More On Tax Planningfrom The Advisor's Professional Library
- Health Insurance: Health and Medical Savings Accounts A Health Savings Account is a trust created exclusively for the purpose of paying qualified medical expenses of an account beneficiary. Although they are popular, they are not without their pitfalls and the regulations can be complicated. Learn more about how to avoid federal taxation on the accumulation and distributions of HSA.
- Precious Metal Taxation Precious metals can be used to better diversify a portfolio but can be volatile. The tax implications of investing in these types of assets vary depending upon the situation.
A survey of financial advisors finds 87% of them are optimistic about where the stock market is headed for the next three years, according to Russell Investments. This tops the previous high of 86% set back in February 2011.
Their clients, however, are more sanguine. Just 30% of advisors say investors they work with are optimistic, down from 36% in the December survey.
Investor uncertainty about the markets now stands at 55%, compared with 50% in the previous poll. This puts the optimism gap between advisors and clients at 57%, up 14 points from the prior quarter.
Russell’s Q1 Financial Professional Outlook survey also reveals a disconnect between advisors and their clients on taxes: 35% of advisors say clients ask about strategies to reduce or avoid taxes, but only 18% have clients that “proactively want to discuss tax implications” of their investment strategies.
“In tandem with new federal tax laws taking effect in 2014, the survey findings point to a clear opportunity for advisors to engage clients in deeper planning discussions that include tax-aware investment strategies, as well as to connect with their clients’ CPAs or tax attorneys to provide integrated advice and planning,” said Frank Pape, director of consulting, private client services, in the group's April report published Thursday.
Of the 173 financial advisors polled, the vast majority — 86% — acknowledge the importance of these strategies. Just 11% of advisors, though, are considered to be “experts,” which Russell defines as being fully engaged on the subject and having a firm grasp of tax-aware strategies amd how to implement them effectively.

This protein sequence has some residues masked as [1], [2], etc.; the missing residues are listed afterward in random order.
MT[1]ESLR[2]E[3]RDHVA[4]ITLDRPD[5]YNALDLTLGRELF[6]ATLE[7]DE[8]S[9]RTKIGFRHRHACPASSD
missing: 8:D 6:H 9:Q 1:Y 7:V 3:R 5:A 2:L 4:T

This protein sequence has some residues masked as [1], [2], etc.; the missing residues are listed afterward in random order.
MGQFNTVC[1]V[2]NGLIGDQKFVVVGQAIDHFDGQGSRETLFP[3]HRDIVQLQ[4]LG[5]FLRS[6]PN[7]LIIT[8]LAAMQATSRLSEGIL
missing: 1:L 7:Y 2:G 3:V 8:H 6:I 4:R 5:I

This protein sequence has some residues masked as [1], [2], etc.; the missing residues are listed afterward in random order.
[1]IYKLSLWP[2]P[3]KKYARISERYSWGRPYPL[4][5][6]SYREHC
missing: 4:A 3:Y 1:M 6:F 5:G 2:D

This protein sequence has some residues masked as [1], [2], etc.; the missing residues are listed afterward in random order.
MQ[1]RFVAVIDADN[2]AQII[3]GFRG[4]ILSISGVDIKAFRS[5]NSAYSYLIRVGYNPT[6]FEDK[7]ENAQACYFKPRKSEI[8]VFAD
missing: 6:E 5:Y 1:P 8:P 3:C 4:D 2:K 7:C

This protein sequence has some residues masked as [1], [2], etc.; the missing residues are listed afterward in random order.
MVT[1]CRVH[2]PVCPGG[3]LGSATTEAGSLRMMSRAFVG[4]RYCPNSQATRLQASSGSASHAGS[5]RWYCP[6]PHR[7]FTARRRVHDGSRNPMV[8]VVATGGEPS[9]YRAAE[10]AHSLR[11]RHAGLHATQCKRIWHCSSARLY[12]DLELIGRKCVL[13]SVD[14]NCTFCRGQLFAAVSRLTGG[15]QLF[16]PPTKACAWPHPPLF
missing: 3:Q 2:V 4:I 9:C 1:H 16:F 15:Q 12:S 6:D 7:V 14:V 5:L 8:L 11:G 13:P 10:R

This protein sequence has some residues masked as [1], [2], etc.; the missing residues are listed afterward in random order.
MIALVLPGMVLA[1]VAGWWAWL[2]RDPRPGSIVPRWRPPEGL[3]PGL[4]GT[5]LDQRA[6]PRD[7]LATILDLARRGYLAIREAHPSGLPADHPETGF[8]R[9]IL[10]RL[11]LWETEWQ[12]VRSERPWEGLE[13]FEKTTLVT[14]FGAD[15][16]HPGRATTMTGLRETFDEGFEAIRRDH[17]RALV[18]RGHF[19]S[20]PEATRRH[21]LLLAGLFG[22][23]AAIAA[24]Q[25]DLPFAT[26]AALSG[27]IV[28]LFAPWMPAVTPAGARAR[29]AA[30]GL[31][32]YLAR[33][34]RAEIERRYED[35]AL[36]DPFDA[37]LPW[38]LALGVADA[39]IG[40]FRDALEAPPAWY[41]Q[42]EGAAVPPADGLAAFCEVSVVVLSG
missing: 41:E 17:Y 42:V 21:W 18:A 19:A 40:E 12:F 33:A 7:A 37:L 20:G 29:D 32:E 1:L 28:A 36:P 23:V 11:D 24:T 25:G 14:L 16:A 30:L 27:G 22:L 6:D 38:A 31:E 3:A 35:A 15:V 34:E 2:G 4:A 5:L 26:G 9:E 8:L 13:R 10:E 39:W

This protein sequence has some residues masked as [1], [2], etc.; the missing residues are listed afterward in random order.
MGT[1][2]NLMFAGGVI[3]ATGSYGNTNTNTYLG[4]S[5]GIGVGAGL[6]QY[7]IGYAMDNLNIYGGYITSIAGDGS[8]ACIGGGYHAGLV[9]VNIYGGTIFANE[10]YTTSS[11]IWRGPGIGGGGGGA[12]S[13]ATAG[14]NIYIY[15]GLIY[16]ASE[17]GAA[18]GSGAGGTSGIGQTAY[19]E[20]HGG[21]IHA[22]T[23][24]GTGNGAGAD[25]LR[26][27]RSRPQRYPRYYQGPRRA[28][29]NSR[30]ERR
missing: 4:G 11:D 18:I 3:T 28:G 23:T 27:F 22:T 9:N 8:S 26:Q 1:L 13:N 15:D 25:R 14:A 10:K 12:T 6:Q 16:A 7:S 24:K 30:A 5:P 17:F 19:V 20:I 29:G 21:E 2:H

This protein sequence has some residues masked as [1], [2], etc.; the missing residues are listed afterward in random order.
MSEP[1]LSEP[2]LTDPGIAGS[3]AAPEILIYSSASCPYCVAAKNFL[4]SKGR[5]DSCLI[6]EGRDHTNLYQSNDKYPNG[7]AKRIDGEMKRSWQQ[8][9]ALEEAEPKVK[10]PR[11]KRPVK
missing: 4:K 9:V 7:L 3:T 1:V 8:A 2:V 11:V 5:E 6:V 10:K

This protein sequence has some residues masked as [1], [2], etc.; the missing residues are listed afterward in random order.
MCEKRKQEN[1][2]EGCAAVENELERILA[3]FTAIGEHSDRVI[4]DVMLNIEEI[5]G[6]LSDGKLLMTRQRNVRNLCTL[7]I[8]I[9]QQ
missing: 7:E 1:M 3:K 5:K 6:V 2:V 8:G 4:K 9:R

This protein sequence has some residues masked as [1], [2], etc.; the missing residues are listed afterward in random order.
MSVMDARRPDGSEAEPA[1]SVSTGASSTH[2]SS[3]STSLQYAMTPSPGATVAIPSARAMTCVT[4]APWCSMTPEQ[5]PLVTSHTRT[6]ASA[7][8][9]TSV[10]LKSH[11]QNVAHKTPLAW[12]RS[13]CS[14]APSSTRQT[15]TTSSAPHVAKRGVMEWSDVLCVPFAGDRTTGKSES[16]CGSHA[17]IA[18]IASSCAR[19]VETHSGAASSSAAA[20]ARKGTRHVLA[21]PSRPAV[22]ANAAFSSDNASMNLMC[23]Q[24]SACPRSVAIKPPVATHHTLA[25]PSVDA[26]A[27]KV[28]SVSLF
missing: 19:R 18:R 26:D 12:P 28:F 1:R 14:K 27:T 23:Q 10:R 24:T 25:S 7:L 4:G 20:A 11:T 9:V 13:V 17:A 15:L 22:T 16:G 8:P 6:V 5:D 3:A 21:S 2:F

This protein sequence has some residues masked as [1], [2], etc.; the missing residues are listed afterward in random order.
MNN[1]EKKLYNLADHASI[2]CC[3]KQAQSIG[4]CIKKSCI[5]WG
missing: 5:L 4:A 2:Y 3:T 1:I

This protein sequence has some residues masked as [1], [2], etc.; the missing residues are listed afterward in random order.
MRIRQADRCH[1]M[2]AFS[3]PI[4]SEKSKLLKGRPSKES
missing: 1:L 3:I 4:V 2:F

Many, 75%, are “believers,” who make tax-managed investments available to most of their clients and are interested in learning more about tax-aware investing.
When it comes to how advisors help clients become more tax efficient, appropriate mutual funds are advisors’ top choice, 31%, followed by municipal bonds, 25%, and separately managed accounts, 16%.
The recent poll finds that relatively few, 10%, use or recommend passive investments through index funds or ETFs as a tax-managed strategy.
“As more investors build wealth, tax sensitivity becomes an even more prominent issue, because taxes can detract in a meaningful way from an investment portfolio’s return if not managed effectively,” Pape pointed out.
“We believe that developing a strong understanding of how after-tax returns are calculated is a worthwhile exercise and one that many advisors might not be approaching in an optimal way, or at least not with confidence,” the private-client consultant explained. “After-tax return information is powerful to know and share in client reviews, particularly with high net-worth investors.”
Russell Investments’ opinion is that it’s time for advisors to step up to the plate.
“In our view, advisors can choose to gripe along with clients about political issues and uncertainty, or they can focus on something more productive,” stressed Pape. “In this case, we believe educating clients about tax-aware strategies may be one of the best ways to add value to client relationships and, ultimately, investment outcomes.”